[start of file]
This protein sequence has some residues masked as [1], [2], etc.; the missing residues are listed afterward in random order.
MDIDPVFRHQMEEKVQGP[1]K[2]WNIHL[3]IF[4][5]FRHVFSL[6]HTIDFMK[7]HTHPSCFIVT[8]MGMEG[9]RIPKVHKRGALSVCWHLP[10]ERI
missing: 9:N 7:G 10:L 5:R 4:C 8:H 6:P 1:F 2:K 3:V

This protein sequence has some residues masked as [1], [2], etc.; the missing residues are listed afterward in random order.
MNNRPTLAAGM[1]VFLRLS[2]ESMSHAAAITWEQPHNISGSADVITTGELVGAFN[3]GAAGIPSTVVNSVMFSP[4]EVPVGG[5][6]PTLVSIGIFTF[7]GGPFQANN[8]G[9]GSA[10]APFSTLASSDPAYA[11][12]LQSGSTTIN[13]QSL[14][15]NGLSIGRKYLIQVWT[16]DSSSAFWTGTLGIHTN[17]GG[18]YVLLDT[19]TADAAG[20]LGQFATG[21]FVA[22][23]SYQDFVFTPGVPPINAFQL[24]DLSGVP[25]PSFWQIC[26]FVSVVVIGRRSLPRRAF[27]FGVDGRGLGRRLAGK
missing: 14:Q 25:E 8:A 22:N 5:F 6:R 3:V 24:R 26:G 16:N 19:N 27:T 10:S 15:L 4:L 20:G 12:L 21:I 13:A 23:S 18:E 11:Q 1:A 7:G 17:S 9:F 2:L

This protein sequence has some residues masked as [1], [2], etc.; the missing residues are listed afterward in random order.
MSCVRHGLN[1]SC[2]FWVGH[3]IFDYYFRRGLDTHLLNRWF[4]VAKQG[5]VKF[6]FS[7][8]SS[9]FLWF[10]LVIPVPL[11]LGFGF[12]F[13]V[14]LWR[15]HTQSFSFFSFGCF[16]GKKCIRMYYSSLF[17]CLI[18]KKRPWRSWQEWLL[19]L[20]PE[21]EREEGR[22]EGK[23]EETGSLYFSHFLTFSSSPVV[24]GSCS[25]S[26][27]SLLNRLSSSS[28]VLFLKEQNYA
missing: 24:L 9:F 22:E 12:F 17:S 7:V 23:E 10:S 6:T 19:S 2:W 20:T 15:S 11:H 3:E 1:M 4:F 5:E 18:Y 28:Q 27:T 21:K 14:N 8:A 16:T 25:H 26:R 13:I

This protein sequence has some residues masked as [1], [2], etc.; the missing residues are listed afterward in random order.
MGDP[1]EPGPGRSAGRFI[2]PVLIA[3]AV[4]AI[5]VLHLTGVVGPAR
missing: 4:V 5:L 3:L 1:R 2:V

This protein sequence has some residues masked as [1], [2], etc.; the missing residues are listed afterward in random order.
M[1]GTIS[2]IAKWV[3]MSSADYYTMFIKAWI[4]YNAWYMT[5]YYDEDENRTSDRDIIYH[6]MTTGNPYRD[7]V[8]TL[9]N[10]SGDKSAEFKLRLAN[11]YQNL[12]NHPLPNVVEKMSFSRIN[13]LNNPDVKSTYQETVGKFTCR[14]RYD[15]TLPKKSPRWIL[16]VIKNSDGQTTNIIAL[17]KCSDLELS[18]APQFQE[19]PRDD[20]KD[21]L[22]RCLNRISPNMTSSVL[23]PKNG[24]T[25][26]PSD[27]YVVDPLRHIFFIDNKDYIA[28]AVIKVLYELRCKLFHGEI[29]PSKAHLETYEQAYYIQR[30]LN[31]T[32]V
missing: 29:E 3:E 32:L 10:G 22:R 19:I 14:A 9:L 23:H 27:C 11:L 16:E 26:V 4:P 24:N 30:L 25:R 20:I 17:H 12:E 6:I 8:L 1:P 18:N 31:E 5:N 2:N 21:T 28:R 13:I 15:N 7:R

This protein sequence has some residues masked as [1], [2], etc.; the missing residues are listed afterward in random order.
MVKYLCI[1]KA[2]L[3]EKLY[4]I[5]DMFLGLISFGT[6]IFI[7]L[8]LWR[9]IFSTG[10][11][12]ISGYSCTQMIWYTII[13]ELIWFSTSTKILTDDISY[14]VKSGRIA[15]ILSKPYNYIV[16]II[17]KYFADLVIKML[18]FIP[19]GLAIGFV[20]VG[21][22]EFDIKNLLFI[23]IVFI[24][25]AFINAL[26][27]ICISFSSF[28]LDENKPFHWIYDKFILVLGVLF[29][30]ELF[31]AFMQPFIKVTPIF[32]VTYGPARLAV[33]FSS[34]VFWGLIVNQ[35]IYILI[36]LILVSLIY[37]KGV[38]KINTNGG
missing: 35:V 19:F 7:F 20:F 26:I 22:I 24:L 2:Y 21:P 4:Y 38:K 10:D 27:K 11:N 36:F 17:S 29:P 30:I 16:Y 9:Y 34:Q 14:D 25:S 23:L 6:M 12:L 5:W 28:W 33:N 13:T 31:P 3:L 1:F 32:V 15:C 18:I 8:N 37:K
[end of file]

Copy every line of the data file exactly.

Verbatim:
This protein sequence has some residues masked as [1], [2], etc.; the missing residues are listed afterward in random order.
MDIDPVFRHQMEEKVQGP[1]K[2]WNIHL[3]IF[4][5]FRHVFSL[6]HTIDFMK[7]HTHPSCFIVT[8]MGMEG[9]RIPKVHKRGALSVCWHLP[10]ERI
missing: 9:N 7:G 10:L 5:R 4:C 8:H 6:P 1:F 2:K 3:V

This protein sequence has some residues masked as [1], [2], etc.; the missing residues are listed afterward in random order.
MNNRPTLAAGM[1]VFLRLS[2]ESMSHAAAITWEQPHNISGSADVITTGELVGAFN[3]GAAGIPSTVVNSVMFSP[4]EVPVGG[5][6]PTLVSIGIFTF[7]GGPFQANN[8]G[9]GSA[10]APFSTLASSDPAYA[11][12]LQSGSTTIN[13]QSL[14][15]NGLSIGRKYLIQVWT[16]DSSSAFWTGTLGIHTN[17]GG[18]YVLLDT[19]TADAAG[20]LGQFATG[21]FVA[22][23]SYQDFVFTPGVPPINAFQL[24]DLSGVP[25]PSFWQIC[26]FVSVVVIGRRSLPRRAF[27]FGVDGRGLGRRLAGK
missing: 14:Q 25:E 8:A 22:N 5:F 6:R 3:V 24:R 26:G 16:N 19:N 27:T 10:S 15:L 4:L 20:G 12:L 21:I 13:A 23:S 18:E 11:Q 1:A 7:G 17:S 9:F 2:L

This protein sequence has some residues masked as [1], [2], etc.; the missing residues are listed afterward in random order.
MSCVRHGLN[1]SC[2]FWVGH[3]IFDYYFRRGLDTHLLNRWF[4]VAKQG[5]VKF[6]FS[7][8]SS[9]FLWF[10]LVIPVPL[11]LGFGF[12]F[13]V[14]LWR[15]HTQSFSFFSFGCF[16]GKKCIRMYYSSLF[17]CLI[18]KKRPWRSWQEWLL[19]L[20]PE[21]EREEGR[22]EGK[23]EETGSLYFSHFLTFSSSPVV[24]GSCS[25]S[26][27]SLLNRLSSSS[28]VLFLKEQNYA
missing: 24:L 9:F 22:E 12:F 17:S 7:V 23:E 10:S 6:T 19:S 2:W 20:T 15:S 11:H 3:E 1:M 4:F 5:E 18:Y 28:Q 27:T 21:K 14:N 8:A 16:T 25:H 26:R 13:I

This protein sequence has some residues masked as [1], [2], etc.; the missing residues are listed afterward in random order.
MGDP[1]EPGPGRSAGRFI[2]PVLIA[3]AV[4]AI[5]VLHLTGVVGPAR
missing: 4:V 5:L 3:L 1:R 2:V

This protein sequence has some residues masked as [1], [2], etc.; the missing residues are listed afterward in random order.
M[1]GTIS[2]IAKWV[3]MSSADYYTMFIKAWI[4]YNAWYMT[5]YYDEDENRTSDRDIIYH[6]MTTGNPYRD[7]V[8]TL[9]N[10]SGDKSAEFKLRLAN[11]YQNL[12]NHPLPNVVEKMSFSRIN[13]LNNPDVKSTYQETVGKFTCR[14]RYD[15]TLPKKSPRWIL[16]VIKNSDGQTTNIIAL[17]KCSDLELS[18]APQFQE[19]PRDD[20]KD[21]L[22]RCLNRISPNMTSSVL[23]PKNG[24]T[25][26]PSD[27]YVVDPLRHIFFIDNKDYIA[28]AVIKVLYELRCKLFHGEI[29]PSKAHLETYEQAYYIQR[30]LN[31]T[32]V
missing: 29:E 3:E 32:L 10:G 22:R 19:I 14:A 9:L 23:H 27:C 11:L 16:E 26:V 4:P 24:N 30:L 25:R 20:I 17:H 12:E 6:I 8:L 1:P 18:N 31:E 5:N 2:N 21:T 28:R 13:I 15:N 7:R

This protein sequence has some residues masked as [1], [2], etc.; the missing residues are listed afterward in random order.
MVKYLCI[1]KA[2]L[3]EKLY[4]I[5]DMFLGLISFGT[6]IFI[7]L[8]LWR[9]IFSTG[10][11][12]ISGYSCTQMIWYTII[13]ELIWFSTSTKILTDDISY[14]VKSGRIA[15]ILSKPYNYIV[16]II[17]KYFADLVIKML[18]FIP[19]GLAIGFV[20]VG[21][22]EFDIKNLLFI[23]IVFI[24][25]AFINAL[26][27]ICISFSSF[28]LDENKPFHWIYDKFILVLGVLF[29][30]ELF[31]AFMQPFIKVTPIF[32]VTYGPARLAV[33]FSS[34]VFWGLIVNQ[35]IYILI[36]LILVSLIY[37]KGV[38]KINTNGG
missing: 35:V 19:F 7:F 20:F 26:I 22:I 24:L 2:Y 21:P 4:Y 38:K 10:D 27:K 11:N 36:F 17:S 29:P 30:I 16:Y 9:Y 34:Q 14:D 25:S 23:L 6:M 12:L 5:W 28:W 33:N 13:T 31:P 3:L 1:F 32:V 15:C 18:I 8:N 37:K